RR1 goes off patent in 2015, but other patents in the seed could prevent you from brown bagging.
Randy Schlatter, senior manager for DuPont Pioneer’s intellectual property program office, says he knows there is a lot of confusion among farmers about RR1 going off patent.
But, he says, for Pioneer customers, the story is simple: brown-bagging is a not a legal option.
"We want to make sure our producers understand is that just because that roundup trait is off patent, doesn’t mean that it’s acceptable to brown bag or bin run Pioneer products."
He says more than 225 patents cover Pioneer’s soybean line-up, and these patents cover breeding technologies, native traits and varieties.
By informing soybean growers now about its intent to protect its patents, Schlatter expects the RR1 trait expiration to be a "non-event" for U.S. growers. That was the case for soybean growers in Canada who faced the same scenario last year.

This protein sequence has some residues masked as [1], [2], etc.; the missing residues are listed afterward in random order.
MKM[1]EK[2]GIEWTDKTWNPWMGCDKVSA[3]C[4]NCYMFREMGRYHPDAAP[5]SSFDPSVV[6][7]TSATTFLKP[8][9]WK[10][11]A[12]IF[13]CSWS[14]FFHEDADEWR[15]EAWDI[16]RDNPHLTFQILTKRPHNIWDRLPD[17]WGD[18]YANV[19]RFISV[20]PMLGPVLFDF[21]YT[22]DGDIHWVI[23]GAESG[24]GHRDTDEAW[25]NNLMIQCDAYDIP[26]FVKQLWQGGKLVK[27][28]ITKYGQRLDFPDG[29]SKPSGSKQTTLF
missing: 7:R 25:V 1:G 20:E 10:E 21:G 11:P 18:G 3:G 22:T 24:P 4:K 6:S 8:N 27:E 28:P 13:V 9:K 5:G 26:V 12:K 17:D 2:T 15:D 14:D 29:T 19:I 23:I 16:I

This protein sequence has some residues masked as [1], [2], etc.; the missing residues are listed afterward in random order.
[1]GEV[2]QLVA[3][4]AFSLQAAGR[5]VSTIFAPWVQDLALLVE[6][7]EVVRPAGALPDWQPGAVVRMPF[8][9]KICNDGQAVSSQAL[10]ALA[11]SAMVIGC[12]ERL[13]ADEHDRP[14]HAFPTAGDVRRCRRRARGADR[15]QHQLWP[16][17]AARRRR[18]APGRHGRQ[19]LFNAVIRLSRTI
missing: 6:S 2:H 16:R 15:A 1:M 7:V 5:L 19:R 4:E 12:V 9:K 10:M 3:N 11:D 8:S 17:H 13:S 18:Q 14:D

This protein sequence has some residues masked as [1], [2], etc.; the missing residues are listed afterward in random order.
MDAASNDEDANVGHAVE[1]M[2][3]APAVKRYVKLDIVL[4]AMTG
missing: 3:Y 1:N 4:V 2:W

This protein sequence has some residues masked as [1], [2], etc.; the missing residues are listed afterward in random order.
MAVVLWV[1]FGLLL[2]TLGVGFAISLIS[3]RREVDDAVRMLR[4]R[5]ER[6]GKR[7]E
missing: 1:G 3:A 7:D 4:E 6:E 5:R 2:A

"Once we explained to Canadian growers why we wouldn’t allow them to brown bag our varieties, it (patent expiration) was a non-issue," he says.
Schlatter says the revenue derived from patented seed products enables the company to reinvest those dollars in the research and development of new products. In 2011, DuPont invested $930 million in research and development efforts in nutrition and agriculture, including corn and soybean seed research. Part of that investment was used to triple the company’s plant breeding programs in the past five years from eight to 25.
Schlatter describes the reasons behind patents and the advantages of purchasing new seed every year: